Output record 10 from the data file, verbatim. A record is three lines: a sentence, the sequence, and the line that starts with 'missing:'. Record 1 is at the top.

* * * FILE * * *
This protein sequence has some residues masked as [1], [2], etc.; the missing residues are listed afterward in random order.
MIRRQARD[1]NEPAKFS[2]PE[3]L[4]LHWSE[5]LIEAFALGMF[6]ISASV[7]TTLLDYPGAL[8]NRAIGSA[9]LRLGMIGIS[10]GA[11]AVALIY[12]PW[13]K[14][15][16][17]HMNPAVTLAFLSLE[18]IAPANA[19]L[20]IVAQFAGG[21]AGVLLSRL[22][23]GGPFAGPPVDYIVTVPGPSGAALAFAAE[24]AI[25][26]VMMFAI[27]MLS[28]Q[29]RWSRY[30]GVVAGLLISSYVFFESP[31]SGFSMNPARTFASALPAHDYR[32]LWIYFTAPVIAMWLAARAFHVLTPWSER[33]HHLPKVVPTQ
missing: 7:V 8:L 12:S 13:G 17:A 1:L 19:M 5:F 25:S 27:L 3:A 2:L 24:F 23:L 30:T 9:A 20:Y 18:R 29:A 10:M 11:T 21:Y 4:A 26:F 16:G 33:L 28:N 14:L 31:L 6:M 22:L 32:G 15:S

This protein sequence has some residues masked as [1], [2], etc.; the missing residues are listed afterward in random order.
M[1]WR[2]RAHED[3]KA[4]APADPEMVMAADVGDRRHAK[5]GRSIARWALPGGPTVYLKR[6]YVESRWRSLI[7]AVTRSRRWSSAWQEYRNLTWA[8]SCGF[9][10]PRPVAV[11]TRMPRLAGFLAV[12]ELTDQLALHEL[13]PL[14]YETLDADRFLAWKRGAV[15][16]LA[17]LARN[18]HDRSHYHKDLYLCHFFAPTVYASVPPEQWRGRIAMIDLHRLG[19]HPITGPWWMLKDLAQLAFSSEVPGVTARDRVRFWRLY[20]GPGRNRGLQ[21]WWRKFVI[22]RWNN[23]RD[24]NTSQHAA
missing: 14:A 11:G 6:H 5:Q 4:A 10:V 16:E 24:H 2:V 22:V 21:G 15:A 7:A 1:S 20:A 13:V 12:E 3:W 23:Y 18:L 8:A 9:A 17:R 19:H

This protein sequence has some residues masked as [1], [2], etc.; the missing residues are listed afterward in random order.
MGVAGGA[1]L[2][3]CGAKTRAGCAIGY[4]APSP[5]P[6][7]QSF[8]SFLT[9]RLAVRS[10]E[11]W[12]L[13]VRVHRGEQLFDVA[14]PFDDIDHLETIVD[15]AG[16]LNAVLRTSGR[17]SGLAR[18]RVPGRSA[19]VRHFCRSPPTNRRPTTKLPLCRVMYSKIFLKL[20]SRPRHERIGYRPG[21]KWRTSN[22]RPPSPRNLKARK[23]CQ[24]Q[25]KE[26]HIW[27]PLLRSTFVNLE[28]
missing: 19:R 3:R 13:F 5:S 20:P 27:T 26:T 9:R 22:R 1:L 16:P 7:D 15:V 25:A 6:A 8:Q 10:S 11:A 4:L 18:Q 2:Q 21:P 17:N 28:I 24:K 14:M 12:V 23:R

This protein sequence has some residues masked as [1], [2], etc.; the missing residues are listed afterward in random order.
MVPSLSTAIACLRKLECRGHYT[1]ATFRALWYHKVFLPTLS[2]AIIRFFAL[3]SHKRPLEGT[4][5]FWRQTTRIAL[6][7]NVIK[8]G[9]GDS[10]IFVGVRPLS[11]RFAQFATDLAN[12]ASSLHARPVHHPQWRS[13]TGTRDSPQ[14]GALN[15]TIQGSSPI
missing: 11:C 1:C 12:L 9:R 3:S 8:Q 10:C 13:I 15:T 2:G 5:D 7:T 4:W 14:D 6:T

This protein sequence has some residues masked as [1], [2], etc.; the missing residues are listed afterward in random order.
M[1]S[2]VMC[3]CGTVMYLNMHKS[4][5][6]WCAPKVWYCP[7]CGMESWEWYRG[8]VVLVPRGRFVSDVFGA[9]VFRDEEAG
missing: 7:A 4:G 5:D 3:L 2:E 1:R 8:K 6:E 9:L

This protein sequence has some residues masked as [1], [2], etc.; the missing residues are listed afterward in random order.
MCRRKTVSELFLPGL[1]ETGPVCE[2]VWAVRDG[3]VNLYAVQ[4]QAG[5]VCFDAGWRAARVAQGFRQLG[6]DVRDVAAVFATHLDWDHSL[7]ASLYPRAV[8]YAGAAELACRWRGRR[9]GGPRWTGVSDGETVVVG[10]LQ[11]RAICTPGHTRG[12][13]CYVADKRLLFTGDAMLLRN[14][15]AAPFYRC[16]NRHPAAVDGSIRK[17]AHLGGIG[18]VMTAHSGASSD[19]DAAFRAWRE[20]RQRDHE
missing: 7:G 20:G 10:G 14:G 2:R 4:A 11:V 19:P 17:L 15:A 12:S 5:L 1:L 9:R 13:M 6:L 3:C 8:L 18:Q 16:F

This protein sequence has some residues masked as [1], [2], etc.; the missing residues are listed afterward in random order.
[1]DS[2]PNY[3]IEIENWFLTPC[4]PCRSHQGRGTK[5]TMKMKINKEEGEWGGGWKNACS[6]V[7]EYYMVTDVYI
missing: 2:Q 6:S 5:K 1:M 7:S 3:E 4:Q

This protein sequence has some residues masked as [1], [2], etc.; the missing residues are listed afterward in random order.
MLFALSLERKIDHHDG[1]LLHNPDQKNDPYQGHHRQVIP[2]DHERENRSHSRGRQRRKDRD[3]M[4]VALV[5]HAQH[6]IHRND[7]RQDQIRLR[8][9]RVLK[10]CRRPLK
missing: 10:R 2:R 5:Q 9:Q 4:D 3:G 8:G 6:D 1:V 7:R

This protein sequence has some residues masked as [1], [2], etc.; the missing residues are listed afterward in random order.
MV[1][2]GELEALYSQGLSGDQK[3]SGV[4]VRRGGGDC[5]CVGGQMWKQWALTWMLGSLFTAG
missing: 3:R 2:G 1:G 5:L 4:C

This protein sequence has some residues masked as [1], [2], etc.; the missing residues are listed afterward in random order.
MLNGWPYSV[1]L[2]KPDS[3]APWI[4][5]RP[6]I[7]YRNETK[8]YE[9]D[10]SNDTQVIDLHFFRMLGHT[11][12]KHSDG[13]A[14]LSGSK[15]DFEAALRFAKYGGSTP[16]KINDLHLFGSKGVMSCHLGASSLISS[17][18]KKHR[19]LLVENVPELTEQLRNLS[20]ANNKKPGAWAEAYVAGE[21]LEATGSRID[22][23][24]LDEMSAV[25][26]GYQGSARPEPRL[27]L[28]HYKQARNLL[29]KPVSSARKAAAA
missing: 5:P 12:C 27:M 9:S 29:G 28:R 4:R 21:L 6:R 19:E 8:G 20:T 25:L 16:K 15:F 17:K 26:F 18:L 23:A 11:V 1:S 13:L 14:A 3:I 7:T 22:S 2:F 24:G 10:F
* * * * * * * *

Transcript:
This protein sequence has some residues masked as [1], [2], etc.; the missing residues are listed afterward in random order.
MLNGWPYSV[1]L[2]KPDS[3]APWI[4][5]RP[6]I[7]YRNETK[8]YE[9]D[10]SNDTQVIDLHFFRMLGHT[11][12]KHSDG[13]A[14]LSGSK[15]DFEAALRFAKYGGSTP[16]KINDLHLFGSKGVMSCHLGASSLISS[17][18]KKHR[19]LLVENVPELTEQLRNLS[20]ANNKKPGAWAEAYVAGE[21]LEATGSRID[22][23][24]LDEMSAV[25][26]GYQGSARPEPRL[27]L[28]HYKQARNLL[29]KPVSSARKAAAA
missing: 5:P 12:C 27:M 9:S 29:G 28:R 4:R 21:L 6:R 19:E 8:G 20:T 25:L 16:K 15:F 17:K 26:F 18:L 23:A 11:V 1:S 13:L 14:A 3:I 7:T 22:S 2:F 24:G 10:F